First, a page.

Friday, December 21, 2012

I Do What I Want

       Every day feels like a year.
       But flares can be pushed through, and battles can be overcome, and good will prevail. It's just been a long week. The kind of week that leaves me miserably exhausted. Predictably, I replayed my stupidity and didn't get my methotrexate.
       "I do what I want."
       I don't know how I got to using this phrase so much, but I do know that it's SUPER helpful. If you ever can't think of a response for something, just throw out an "I do what I want" and you're set, I promise. This started for me in school. I have a terrible habit of walking out of a class and forgetting what my next class is. Not wanting to stand stupidly, I pick a direction and just walk until I can remember. Most of the time, life likes to mess with me by making the decision that I randomly picked completely and tragically wrong. So I do what I have to do; I turn around. Of course, then I'll walk up to a friend and start talking with them and they'll say something along the lines of, "What were you doing, cause you, like, turned around right after you started walking." 
      "I do what I want." It honestly works perfectly. How can anyone argue with that? People just give an uncomfortable nod and another topic works itself into the empty chamber of conversation. I've discovered that this works well in a medical sense, too.
      "Why did you stop your Enbrel?"
      "I do what I want."
      Yeah, I stopped my Enbrel. It was giving me headaches and just making me feel generally crummy.  My pediatric rheumatologist said that it usually doesn't come with side effects, but it did this time! He's actually going to contact the FDA about it, because apparently he had another juvenile arthritis patient who stopped Enbrel because of headaches as well. I'm glad to be off the Enbrel, because my headaches vanished and I sure don't mind not having to be stuck three times (now it's only once for the methotrexate). If anyone else has had headaches along with Enbrel, please send me an email, I'd love to discuss it more and try to do a little detective work.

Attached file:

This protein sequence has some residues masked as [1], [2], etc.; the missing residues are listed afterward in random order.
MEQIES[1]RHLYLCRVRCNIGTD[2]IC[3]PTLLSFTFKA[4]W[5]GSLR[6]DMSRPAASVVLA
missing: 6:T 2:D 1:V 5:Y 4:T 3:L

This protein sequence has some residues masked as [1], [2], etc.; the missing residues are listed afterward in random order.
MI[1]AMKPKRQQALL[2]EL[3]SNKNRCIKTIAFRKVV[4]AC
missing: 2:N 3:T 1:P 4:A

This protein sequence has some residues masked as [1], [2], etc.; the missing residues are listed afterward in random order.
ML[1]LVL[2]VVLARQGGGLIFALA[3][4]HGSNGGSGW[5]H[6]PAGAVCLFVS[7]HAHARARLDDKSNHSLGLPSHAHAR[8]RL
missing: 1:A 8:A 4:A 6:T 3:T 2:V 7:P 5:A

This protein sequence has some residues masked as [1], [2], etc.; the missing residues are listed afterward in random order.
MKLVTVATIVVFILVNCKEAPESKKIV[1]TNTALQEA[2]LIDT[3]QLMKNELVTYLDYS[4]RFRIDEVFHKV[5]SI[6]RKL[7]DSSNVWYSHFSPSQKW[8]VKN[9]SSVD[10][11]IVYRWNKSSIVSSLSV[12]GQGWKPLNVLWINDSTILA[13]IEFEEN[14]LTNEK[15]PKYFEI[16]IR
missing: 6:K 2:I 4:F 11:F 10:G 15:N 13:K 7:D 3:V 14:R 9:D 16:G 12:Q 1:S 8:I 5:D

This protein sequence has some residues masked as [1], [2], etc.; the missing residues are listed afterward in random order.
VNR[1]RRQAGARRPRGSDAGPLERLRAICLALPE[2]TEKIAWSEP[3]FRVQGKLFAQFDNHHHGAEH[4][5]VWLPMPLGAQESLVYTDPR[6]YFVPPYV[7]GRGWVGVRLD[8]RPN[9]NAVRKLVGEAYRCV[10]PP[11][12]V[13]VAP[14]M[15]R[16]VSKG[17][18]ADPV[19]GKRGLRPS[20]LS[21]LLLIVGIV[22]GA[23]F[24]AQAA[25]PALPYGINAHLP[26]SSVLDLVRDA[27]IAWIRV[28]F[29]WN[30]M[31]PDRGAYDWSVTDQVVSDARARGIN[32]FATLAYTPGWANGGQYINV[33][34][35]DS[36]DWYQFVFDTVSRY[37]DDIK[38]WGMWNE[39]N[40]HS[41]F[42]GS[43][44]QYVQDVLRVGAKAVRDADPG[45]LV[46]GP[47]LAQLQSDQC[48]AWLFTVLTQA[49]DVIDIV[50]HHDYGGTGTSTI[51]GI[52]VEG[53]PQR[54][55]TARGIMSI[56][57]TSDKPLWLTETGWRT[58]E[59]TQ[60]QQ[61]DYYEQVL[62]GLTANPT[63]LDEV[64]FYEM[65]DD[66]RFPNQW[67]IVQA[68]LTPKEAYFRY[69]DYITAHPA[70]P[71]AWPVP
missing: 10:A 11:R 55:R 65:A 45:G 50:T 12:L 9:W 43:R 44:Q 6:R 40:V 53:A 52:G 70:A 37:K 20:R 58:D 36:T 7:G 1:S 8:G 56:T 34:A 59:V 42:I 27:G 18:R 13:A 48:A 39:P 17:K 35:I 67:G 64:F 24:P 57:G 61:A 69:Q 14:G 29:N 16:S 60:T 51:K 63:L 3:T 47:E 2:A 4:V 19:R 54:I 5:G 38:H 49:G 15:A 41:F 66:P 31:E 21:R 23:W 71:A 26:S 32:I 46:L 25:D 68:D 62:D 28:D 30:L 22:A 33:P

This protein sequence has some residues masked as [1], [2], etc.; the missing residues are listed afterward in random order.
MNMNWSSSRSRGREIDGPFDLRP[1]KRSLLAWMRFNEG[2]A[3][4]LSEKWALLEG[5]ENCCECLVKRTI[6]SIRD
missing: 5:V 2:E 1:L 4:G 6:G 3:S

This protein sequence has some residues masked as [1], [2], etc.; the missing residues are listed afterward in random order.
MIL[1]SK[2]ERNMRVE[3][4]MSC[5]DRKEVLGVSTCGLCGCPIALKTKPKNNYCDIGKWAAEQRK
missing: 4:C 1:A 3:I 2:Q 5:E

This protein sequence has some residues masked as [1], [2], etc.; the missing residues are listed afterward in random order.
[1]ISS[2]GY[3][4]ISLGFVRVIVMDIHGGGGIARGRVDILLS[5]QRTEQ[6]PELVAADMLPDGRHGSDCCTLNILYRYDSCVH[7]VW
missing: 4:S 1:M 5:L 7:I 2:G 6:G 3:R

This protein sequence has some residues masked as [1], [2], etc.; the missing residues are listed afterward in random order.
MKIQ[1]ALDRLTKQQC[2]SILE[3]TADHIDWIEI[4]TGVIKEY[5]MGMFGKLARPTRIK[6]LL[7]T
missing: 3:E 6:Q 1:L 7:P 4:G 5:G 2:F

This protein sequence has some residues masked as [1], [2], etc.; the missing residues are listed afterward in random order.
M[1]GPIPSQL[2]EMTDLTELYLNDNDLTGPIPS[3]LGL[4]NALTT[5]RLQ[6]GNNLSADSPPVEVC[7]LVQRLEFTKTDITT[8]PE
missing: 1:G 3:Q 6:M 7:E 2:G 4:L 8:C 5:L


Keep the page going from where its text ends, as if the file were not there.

I was a teensy bit worried (okay, a lot-a-bit worried) that my doctor would be frustrated with me for stopping the Enbrel. I have a sort of "silence" problem in hospital rooms. I go into appointments angry and desperately needing to explain my current situation, but then once I'm in there and in pain I just don't say anything. Then, I walk out without the results I want just because I couldn't bring myself to speak up. At my last appointment though, I was clear and articulate and he was not upset at all (probably since stopping the Enbrel has not affected my joints at all). Actually, he was very understanding.
     I hate medication. It is a terrible and ungrateful thing to say, but I really do. I oppose the whole "baby aspirin a day" thing and only take my medicine when I feel like I need it. I'm not one of those people who completely rejects all medications and believes that herbal leaves or a special diet or more self-confidence or God will cure me, but I just don't like extra stuff floating around my system. Especially if it's not crucial. Of course, that ends up backfiring a lot, when I take NSAIDs too late and feel awful because my arthritis is not being controlled.  
     Sometimes, with my arthritis, I wonder if I'm good enough. I often don't have the energy to go out with friends. Does that make me a bad friend? I don't always feel well enough for church activities. Does that make me a bad Christian? I have to email all of my notes and do a lot of things with accommodations. Does that make me a bad student?
     There are so many things about arthritis that I never prepared for.


Love,
Rachel

1 comment:

  1. My adult rheumy told me before starting Enbrel that headaches are a common side effect if that helps! xx

    ReplyDelete

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